Random House NZ, 2013
‘The story of Puketiti Station, the historic Waipiro hill country farm inland and Te Puia Springs and Waipiro Bay on the North Island’s East Coast, reads like a ripping historical novel – except that it’s all true…
Buy this book for its fascinating insight into farming life from colonial times to the future. Author Bee Dawson… is a wonderful writer who brings history to life, and her text is matched with captivating photos, new and old.’
New Zealand Gardener, February 2014.
‘… in the same spirit but further north, Bee Dawson and photographer Becky Nunes take readers to the East Cape in Puketiti Station: The story of an East Cape sheep station and the 180-year-old Williams legacy (Random House, $49.99). As a seasoned social historian, Dawson plunges into the station’s long and colourful human history with knowledge and a certain swagger. She’s helped by a story populated by a strong cast of characters. From clergyman William Williams’s first contacts with the region in 1833 to the challenges facing present owners Dan and Anna Russell, the book – with Nunes’s evocative photographs – is a satisfyingly rich distillation of Puketiti’s Maori and Pakeha past, present and future.’
New Zealand Listener, December 7-13 2013.
‘I have really enjoyed the new release Puketiti Station by Bee Dawson for a number of reasons. Not only was I delighted at the format, described as a paperback but in fact a really nice flexi-cover with dust-jacket, it made me recall the beautiful area in which Puketiti is situated.
As a teenager and relatively fresh from an upbringing in the Orient, I was invited to give a hand at shearing time, on what must have been the neighbouring Takapau Station, where my older sister’s boyfriend worked. Full of excitement and anticipation, I was soon to learn the true meaning of hard work! After a 10 minute instruction on how to pick up, throw and check a fleece, I became an expert “rousie” who took a very personal pride in my work, particularly when told by the gang boss that the Maori shearing boys thought “that skinny Pakeha girl can sure work!”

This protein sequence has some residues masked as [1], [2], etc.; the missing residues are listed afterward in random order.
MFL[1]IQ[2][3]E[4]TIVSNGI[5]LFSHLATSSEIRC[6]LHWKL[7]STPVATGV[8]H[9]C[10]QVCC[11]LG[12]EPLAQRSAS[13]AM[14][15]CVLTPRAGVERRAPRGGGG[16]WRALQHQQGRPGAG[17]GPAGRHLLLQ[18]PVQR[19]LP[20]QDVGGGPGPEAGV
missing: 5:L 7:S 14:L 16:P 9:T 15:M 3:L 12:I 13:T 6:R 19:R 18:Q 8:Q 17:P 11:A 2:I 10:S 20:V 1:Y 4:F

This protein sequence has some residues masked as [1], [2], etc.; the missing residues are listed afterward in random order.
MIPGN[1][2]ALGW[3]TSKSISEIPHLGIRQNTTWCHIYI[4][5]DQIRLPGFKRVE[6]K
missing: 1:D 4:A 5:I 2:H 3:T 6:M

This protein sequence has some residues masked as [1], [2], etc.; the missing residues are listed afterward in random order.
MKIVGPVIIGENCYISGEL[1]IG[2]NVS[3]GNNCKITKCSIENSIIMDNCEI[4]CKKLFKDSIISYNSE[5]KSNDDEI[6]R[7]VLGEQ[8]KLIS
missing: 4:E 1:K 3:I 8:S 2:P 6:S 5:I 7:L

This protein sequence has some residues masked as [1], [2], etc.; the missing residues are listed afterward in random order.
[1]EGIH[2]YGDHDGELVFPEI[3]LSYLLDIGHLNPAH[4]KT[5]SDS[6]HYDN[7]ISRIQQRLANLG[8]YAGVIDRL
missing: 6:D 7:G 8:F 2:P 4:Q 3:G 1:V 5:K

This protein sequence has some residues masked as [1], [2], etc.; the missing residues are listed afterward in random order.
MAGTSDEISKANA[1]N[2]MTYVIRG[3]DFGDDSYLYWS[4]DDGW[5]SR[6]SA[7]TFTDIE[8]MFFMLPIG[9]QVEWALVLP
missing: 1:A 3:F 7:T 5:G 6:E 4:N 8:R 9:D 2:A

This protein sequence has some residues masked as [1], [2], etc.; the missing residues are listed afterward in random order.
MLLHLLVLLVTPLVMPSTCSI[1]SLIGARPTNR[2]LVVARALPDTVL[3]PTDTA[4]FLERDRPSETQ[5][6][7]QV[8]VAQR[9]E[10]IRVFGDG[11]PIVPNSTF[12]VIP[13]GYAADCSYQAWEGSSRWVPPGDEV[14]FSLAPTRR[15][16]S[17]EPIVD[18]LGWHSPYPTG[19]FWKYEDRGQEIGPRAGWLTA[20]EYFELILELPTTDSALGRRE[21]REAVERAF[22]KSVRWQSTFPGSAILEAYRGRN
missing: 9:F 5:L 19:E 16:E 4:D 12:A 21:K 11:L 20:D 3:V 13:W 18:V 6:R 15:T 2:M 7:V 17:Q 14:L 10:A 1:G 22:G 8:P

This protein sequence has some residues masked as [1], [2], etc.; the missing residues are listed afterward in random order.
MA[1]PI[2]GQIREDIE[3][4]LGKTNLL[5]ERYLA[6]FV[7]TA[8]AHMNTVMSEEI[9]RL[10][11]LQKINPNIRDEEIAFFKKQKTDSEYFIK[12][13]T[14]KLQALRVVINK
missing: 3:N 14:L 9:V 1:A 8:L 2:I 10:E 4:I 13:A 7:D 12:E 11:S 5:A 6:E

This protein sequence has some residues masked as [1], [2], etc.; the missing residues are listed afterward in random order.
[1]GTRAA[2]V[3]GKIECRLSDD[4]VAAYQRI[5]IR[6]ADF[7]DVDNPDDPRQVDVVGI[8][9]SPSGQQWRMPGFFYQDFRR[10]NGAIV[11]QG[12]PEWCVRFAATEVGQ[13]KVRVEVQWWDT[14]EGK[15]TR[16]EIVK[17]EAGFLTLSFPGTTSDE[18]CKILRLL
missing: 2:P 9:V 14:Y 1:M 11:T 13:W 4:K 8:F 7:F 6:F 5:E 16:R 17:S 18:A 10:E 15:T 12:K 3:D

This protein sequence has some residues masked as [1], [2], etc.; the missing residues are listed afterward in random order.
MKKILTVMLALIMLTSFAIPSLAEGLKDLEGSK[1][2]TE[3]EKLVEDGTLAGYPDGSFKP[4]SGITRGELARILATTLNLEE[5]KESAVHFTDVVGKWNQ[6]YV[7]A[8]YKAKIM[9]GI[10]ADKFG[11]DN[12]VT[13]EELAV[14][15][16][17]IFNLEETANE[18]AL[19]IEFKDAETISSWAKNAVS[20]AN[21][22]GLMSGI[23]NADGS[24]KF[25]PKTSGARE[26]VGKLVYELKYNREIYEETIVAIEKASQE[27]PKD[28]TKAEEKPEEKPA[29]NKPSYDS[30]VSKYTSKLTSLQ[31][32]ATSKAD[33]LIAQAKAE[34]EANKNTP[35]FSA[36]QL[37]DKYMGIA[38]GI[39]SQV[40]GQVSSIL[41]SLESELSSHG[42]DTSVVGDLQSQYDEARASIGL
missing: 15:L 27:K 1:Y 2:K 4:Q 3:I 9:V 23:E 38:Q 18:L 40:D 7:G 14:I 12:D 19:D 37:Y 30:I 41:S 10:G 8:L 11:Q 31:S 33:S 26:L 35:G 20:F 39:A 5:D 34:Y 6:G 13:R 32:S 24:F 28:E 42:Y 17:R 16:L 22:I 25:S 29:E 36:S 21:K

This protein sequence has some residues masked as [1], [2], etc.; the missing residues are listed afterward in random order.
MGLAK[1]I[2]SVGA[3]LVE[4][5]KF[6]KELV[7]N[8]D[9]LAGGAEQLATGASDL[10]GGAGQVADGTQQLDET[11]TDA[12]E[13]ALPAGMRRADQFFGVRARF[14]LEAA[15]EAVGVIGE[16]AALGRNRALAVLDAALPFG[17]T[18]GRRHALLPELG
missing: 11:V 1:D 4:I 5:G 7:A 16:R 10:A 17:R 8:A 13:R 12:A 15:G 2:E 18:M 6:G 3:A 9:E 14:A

I do remember through the haze of perpetual exhaustion, the lovely and then, remote spot in Te Puia Springs where we stayed and where I experienced the wonderful hospitality and warmth of the local people. Little things like fresh maori bread, bareback horse-riding on the beach at Waipiro Bay, watching the local boys bring in kina and going up to the marae for my very first hangi!
A book has surely done its job when you enjoy it and it also makes you smile!’
Liz & the Team at Touchwood